Aesthetics of the invisible


Sometimes one single hidden glyph in a HTML markup makes the difference between a good and an outstanding front-end.

Sometimes one single hidden glyph in a HTML markup makes the difference between a good and an outstanding front-end. I recently had that insight after browsing through the HTML markup of (which I do a lot after the phenomenal redesign). When you look at the heading structure of a teaser you notice two things:

  1. The heading is actually marked up as a heading (weirdly enough not common on big German news websites).
  2. Between the subheadline and the headline is a hidden colon.

The colon is surrounded by a span with a class that visually hides it. The gentle front-end developer recognizes immediately that HTML5 Boilerplate is being used here. In the respective documentation you read that this class hides content visually while still allowing assistive technologies like screen readers to process and read the content.

With this colon you affect the reading flow of the screen reader. It actually makes a pause after reading the subheadline before continuing reading the headline. Without the colon the screen reader would immediately and without a pause continue reading the headline, after reading the subheadline (which isn’t nice). Pauses inside of logically separated content blocks tremendously improve the reading and hearing comprehension and they are oftentimes crucial to actually understand the content like it was intended to be understood.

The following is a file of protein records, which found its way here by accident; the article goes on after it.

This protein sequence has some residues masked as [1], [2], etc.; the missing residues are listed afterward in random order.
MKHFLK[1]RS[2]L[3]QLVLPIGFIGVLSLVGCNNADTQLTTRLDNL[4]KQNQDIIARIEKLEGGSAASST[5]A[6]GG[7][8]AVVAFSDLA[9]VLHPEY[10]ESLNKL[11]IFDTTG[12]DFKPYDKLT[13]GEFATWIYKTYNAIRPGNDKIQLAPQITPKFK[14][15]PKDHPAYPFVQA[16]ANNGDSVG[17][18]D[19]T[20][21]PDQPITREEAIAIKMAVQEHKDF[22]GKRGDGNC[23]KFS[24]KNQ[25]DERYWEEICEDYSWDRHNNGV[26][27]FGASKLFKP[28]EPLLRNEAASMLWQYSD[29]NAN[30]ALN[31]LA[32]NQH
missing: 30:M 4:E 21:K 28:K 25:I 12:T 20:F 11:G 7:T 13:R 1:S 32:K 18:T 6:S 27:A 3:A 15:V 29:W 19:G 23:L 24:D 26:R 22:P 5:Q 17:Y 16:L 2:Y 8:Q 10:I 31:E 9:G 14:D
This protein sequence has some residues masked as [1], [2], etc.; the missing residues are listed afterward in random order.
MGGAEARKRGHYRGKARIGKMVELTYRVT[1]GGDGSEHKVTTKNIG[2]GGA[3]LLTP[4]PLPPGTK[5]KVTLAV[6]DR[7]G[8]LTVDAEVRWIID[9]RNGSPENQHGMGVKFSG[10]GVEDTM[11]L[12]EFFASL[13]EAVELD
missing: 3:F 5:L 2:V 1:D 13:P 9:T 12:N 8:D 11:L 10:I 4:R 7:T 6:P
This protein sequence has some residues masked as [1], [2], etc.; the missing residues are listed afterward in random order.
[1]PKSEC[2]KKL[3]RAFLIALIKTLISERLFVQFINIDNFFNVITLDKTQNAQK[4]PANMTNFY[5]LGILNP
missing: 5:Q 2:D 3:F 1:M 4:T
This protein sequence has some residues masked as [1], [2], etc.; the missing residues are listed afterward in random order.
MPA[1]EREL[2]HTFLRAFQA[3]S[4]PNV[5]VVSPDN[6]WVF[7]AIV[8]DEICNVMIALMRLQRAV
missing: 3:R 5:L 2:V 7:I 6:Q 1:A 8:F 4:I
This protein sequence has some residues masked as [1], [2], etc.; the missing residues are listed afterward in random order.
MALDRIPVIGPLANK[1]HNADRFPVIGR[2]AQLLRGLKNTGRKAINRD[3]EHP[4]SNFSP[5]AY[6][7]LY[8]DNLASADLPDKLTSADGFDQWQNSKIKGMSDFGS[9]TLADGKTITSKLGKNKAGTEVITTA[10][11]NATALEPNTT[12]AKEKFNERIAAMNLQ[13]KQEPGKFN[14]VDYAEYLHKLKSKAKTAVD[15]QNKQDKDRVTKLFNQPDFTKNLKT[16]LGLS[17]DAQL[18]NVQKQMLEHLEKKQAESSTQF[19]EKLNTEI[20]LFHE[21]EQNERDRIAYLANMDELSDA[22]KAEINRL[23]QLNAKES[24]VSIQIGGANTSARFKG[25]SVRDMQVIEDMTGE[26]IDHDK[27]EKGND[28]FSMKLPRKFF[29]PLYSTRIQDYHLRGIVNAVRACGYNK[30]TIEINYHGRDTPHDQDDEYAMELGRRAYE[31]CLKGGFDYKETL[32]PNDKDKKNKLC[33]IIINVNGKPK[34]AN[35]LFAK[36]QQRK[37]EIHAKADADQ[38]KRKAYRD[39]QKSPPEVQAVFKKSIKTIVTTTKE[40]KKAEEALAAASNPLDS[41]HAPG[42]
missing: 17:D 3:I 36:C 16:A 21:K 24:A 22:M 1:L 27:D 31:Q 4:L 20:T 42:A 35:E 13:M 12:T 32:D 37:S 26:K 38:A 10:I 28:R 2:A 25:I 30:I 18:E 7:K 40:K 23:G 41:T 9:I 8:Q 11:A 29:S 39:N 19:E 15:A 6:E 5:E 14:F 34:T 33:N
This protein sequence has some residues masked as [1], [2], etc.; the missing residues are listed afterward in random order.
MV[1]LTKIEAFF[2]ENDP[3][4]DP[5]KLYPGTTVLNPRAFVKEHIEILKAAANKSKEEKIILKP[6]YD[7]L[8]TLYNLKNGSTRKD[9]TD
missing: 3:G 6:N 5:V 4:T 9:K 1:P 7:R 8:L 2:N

Going one step further

After tweeting my discovery @botic replied to me with nice examples (#1, #2) of this technique which can be found on

On the weather page you can see how the developers marked up information for sunrises and sunsets.

While you can visually see an arrow pointing up and down with the respective time of the day, what happens in the markup is that the times of the day are textually preceeded by a “Sunrise at” respectively “Sunset at”. This way screen reader users actually know what this is all about.

A further example is the display of election results in politics.

In the bar diagram you can visually see the number of mandates a party has above each colorized area, underneath are the gains/losses in respect to the previous election. In order to also get this working non-visually, what happens in the markup is that there’s placed the name of each party as well as contextual content like “Current:”, then the number of mandates, then “mandates” or “Gains / Losses”, then the percentage number, then “mandates”.

Expression of quality awareness

The examples listed above are remarkable to me because they demonstrate how you can immediately recognize the quality awareness and mindset of a front-end developer by means of tiny details (e.g. a hidden colon glyph). Not the visible is relevant, but – above all – the (supposedly) invisible. As a web developer you have to think in a holistic manner und you have to face the complete unknowingness about the devices of your website’s users with high-quality code which covers as many scenarios as possible. A website is only as beautiful as the underlying markup.